Faculty and Staff
Marvin A. “Marv” Karasek, of Palo Alto, June 28, at 84. He joined Stanford’s department of dermatology in 1961 after finishing his postdoctoral studies in viral research in Germany. When he arrived at the university, there was very little basic science being done in dermatology, but with his guidance the program became known the world over for insightful research by leading scientists into the biology of skin and, in particular, the epidemiology and treatment of psoriasis. Survivors include one sister.
Marlow B. Harrison, ’33 (basic medical sciences), of San Francisco, May 11, at 102. After earning his medical degree from Harvard, he opened a private practice in San Francisco. He left a year later to work as a research fellow at Massachusetts General and then enlisted in the Army during World War II. After the war, he returned to the City and operated his practice until retiring in 1977. He was also an associate clinical professor of medicine at Stanford and served as chair of the San Francisco Medical Society. For more than 50 years of service to the American Medical Association, he received honors in 1988. He loved to travel, especially via cruise ship, and frequently attended the symphony, opera and theater.
Henry David “Dave” Delameter, ’38 (general engineering), MS ’70 (aeronautics and astronautics), of Pacific Palisades, Calif., May 22, at 99, of heart failure. A member of Alpha Sigma Phi at Stanford, he performed aircraft evaluation at Wright Field during World War II and then worked at Douglas Aircraft for 30 years. He was active in the Stanford Alumni Association and presided over the Westside Stanford Club in L.A. He loved photography and golf and served as an adult leader in the Boy Scouts. He was predeceased by his wife, Roberta (Dannenberg, ’39). Survivors: his children, Janice Gilman, Patricia, William, PhD ’74, and Richard; two grandsons; and one great-grandson.
Virginia Louise “Dolly” Kohnke DeVoto, ’38 (social science/social thought), of Kentfield, Calif., July 23, at 100. While her husband was serving in World War II, she earned her insurance license and successfully ran the DeVoto Lewis Insurance Brokerage for several years. She was also an early and active supporter of the disabled community and was involved in many San Francisco and Marin County charities where she shared her time and energy. She was predeceased by her husband, Albert, and one grandson. Survivors: her sons, Terence, Randall and Dennis; six grandchildren; and three great-grandchildren.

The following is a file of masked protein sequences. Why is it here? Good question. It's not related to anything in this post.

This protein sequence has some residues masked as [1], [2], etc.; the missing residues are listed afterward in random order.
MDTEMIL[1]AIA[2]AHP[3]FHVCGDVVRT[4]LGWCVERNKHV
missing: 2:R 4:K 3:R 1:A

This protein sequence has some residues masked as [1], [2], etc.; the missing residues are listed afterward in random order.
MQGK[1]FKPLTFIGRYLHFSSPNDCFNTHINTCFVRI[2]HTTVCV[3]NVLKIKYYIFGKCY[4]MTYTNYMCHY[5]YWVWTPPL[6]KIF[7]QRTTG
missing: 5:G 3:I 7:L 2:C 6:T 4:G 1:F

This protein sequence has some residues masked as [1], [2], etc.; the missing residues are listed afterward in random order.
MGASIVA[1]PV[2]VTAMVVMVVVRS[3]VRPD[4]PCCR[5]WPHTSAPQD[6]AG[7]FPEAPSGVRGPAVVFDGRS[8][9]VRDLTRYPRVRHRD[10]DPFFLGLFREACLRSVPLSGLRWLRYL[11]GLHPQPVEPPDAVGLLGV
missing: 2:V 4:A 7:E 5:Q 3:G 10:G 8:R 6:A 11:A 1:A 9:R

Harrison Lee “Steve” Stephens, ’38 (communication), of Claremont, Calif., May 4, at 99. During World War II he was a gunnery and communications officer aboard ships in the Asian-Pacific area. Later he worked for several newspapers and was director of public information for Claremont U. Center. In retirement he published numerous articles and four nonfiction books. His two main hobbies were sailing and music: He built the family’s first sailboat and led a jazz quintet in his 90s. Correspondent for Stanford magazine for his Class of 1938, he received an Award of Merit in 2008 from Stanford Associates. He was predeceased by his wife of nearly 70 years, Doris; daughter Susan Collins and son Donald. Survivors: his daughter Sally Reeder; son David Hulse-Stephens; 10 grandchildren; 15 great-grandchildren; and three great-great-grandchildren.
Harvey Jay Rothschild Jr., ’39 (political science), JD ’42, of Las Vegas, May 21, at 98. He played water polo at Stanford and served in the North Atlantic during World War II. His first job took him to Seattle, where he began work in the Dolly Myers Dress Factory, the family business of his first wife, and ultimately became president. After his wife’s death, he closed the company and eventually launched an import business from Germany. He never practiced law but remained intensely grateful to Stanford for “taking a gamble” on a working class kid from Long Beach, Calif. He was predeceased by his first wife, Margery (Myers, ’42). Survivors: his wife, Ulla; children, Harvey, W. David, Peter and Mary; nine grandchildren; and nine great-grandchildren.
John W. Berger, ’42 (history), of San Jose, July 12, at 94. He served in the Army during World War II and joined the Navy in 1953, serving nearly 30 years as a chaplain. After retiring from the military, he served congregations in California and held chapel services aboard the USS Hornet in Alameda for 18 years. An accomplished pianist and vocalist, he sang to kids at Vacation Bible School and belted out the national anthem at baseball games with the Keep the Spirit of ’45 Alive organization. Survivors: his wife, Gladys; children, Keith, Ted, Suzanne Tipton and Rebecca Hughes; 10 grandchildren; and seven great-grandchildren.